Story image

Voter databases available on the dark web - report

31 Oct 2018

Endpoint security service provider Carbon Black has announced the release of its Quarterly Incident Response Threat Report (QIRTR), aggregating key findings from incident response (IR) partner investigations during the last 90 days.

The QIRTR aggregates qualitative and quantitative input from 37 Carbon Black IR partners.

The report’s goal is to offer actionable intelligence for business and technology leaders, fueled by analysis of new threats, and insights on how to stop them.

This is Carbon Black’s second quarterly report since introducing the QIRTR in July.

Carbon Black chief cybersecurity officer Tom Kellermann, one of the report’s authors, says, “Our research found that today’s attackers are increasingly punitive, sophisticated and confident.”

“And because of the dark web, they have access to complex tools and compromised infrastructures, including voter databases. This allows attackers to exploit new security vulnerabilities and operate at a higher level of sophistication than before.”

Carbon Black researchers also found 20 different state voter databases available for purchase on the dark web, several from swing states.

Critical information in these offerings include voter IDs, full names, current / previous addresses, genders, phone numbers, and citizenship status, among other information.

According to the research, the dark web also offers hacking and influence campaigns targeting social media sites, as well as hackers for hire, who offer to target government entities for the purposes of database manipulation, economic/ corporate espionage, DDoS attacks and botnet rentals.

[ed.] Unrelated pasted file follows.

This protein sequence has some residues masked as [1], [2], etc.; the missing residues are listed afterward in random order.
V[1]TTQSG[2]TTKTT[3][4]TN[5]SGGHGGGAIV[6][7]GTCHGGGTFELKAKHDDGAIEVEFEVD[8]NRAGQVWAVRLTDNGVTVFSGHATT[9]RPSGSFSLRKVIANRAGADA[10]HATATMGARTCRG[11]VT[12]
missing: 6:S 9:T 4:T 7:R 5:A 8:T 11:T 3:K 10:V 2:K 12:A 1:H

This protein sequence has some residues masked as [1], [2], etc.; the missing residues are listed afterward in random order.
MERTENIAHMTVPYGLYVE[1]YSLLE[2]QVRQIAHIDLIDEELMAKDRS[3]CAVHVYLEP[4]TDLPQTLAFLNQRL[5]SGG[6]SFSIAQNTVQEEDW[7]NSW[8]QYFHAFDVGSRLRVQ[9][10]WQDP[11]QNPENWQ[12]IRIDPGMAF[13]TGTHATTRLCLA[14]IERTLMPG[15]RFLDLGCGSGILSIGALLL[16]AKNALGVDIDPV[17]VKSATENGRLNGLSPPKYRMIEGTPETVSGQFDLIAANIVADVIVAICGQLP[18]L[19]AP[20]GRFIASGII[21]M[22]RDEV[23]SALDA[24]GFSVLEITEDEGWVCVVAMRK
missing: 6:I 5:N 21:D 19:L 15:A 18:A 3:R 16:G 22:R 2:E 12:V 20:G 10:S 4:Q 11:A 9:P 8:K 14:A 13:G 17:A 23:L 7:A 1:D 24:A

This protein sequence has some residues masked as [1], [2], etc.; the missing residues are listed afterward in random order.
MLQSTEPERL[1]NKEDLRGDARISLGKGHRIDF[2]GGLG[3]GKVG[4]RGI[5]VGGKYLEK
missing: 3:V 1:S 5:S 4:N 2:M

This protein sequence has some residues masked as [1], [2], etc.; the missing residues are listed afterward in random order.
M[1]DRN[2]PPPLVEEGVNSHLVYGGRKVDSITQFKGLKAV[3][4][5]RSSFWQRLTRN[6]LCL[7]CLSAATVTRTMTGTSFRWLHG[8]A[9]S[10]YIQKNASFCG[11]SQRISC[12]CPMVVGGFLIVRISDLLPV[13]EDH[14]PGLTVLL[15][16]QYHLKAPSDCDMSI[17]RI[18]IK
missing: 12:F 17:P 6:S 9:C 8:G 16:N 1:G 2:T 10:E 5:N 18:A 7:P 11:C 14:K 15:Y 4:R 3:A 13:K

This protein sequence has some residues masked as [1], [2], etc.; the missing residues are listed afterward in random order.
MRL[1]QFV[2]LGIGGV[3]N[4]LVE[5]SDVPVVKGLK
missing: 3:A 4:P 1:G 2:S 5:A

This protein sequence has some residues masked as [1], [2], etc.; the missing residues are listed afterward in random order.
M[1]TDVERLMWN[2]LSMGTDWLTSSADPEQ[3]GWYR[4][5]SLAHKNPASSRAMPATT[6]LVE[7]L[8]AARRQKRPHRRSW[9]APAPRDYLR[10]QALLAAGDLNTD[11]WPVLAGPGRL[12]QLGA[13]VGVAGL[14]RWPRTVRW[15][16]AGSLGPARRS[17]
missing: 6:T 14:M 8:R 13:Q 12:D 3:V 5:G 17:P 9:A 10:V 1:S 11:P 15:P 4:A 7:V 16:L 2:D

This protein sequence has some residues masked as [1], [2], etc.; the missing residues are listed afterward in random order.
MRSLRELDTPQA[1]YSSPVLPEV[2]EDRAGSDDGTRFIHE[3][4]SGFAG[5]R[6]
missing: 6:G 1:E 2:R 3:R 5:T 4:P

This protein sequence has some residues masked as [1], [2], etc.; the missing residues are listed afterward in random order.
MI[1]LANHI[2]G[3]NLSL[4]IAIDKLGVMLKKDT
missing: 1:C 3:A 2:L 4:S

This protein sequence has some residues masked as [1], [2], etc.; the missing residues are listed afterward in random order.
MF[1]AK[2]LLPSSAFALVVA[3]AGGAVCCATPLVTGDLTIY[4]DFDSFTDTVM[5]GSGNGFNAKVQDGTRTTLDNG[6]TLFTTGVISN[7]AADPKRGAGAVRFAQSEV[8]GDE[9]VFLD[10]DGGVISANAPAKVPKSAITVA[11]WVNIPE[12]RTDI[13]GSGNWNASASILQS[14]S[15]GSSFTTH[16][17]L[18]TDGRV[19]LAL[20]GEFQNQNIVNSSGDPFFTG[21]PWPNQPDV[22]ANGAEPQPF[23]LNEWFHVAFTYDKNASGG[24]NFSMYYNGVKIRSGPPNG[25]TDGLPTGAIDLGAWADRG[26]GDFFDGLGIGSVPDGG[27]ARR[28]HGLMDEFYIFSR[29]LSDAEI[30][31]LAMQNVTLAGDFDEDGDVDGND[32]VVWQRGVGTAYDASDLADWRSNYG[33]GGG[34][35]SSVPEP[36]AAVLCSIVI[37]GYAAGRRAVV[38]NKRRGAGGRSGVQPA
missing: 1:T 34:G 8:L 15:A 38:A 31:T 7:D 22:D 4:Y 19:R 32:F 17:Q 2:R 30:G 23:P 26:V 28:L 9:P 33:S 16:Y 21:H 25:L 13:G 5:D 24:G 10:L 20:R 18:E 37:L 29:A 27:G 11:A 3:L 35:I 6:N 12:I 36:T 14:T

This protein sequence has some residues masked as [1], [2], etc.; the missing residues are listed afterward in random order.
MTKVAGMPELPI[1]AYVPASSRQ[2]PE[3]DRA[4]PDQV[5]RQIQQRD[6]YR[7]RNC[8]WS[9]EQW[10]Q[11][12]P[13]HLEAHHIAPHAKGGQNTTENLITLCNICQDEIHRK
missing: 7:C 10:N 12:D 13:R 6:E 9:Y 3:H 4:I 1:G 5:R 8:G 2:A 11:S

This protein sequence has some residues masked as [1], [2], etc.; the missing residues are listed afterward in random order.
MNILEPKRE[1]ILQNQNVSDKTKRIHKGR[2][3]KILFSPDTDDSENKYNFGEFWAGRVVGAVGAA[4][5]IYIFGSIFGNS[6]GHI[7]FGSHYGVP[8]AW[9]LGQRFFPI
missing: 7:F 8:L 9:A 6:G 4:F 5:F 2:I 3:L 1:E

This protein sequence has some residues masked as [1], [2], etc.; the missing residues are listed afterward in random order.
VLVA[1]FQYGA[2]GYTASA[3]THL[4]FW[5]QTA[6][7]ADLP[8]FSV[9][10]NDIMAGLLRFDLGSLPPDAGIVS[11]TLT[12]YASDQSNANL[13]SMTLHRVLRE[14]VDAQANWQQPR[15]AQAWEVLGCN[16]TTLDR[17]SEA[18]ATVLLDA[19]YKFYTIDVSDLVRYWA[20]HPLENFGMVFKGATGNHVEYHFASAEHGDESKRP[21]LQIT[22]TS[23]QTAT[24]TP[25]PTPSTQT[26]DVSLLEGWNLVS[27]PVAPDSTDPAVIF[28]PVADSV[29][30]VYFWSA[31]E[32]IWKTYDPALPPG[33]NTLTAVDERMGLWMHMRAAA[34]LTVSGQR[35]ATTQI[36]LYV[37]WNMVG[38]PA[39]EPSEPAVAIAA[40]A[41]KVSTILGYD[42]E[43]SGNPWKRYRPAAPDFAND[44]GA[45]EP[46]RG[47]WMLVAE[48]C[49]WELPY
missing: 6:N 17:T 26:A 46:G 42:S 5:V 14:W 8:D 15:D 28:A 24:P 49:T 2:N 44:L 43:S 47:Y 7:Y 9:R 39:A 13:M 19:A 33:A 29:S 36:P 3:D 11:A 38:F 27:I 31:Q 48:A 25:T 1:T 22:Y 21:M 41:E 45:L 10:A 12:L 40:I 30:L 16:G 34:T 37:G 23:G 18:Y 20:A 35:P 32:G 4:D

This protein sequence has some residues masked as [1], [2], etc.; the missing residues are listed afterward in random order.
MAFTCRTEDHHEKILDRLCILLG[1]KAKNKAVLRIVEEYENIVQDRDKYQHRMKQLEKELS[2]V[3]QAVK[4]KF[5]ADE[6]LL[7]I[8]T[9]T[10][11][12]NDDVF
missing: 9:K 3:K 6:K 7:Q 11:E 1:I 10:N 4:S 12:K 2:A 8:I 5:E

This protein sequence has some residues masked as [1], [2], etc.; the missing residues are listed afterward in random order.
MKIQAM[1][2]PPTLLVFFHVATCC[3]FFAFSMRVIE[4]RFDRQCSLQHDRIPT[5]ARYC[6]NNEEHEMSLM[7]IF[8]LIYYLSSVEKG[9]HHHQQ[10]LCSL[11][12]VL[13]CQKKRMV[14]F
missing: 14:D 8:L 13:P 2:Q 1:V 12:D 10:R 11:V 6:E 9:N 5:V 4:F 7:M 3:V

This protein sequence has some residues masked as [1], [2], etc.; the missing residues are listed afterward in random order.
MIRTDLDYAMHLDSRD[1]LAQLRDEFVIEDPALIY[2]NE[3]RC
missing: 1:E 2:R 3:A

In conjunction with the report’s release, Carbon Black hosted its inaugural Incident Response Partner Advisory Council (IR Council) meeting in Chicago on October 30.

The IR Council provides the Carbon Black Incident Response partner community, which totals more than 100 partners, an opportunity to share knowledge and best practices with peers.

IR Council members include security thought leaders from Ankura, Critical Start, Crowe, Grant Thornton, HALOCK Security Labs, IBM, Kroll, Lifars, Nisos Group, NTT Security, Optiv, Rapid7, Sylint and Trustwave.

Kiwis know security is important, but they're not doing much about it
Only 49% of respondents use antivirus software and even fewer – just 19% -  change their passwords regularly.
Avi Networks: Using visibility to build trust
Visibility, also referred to as observability, is a core tenet of modern application architectures for basic operation, not just for security.
Privacy: The real cost of “free” mobile apps
Sales of location targeted advertising, based on location data provided by apps, is set to reach $30 billion by 2020.
Myth-busting assumptions about identity governance - SailPoint
The identity governance space has evolved and matured over the past 10 years, changing with the world around it.
Forrester names Crowdstrike leader in incident response
The report provides an in-depth evaluation of the top 15 IR service providers across 11 criteria.
Slack doubles down on enterprise key management
EKM adds an extra layer of protection so customers can share conversations, files, and data while still meeting their own risk mitigation requirements.
Security professionals want to return fire – Venafi
Seventy-two percent of professionals surveyed believe nation-states have the right to ‘hack back’ cybercriminals.
Alcatraz AI to replace corporate badges with AI security
The Palo Alto-based startup supposedly leverages facial recognition, 3D sensing, and machine learning to enable secure access control.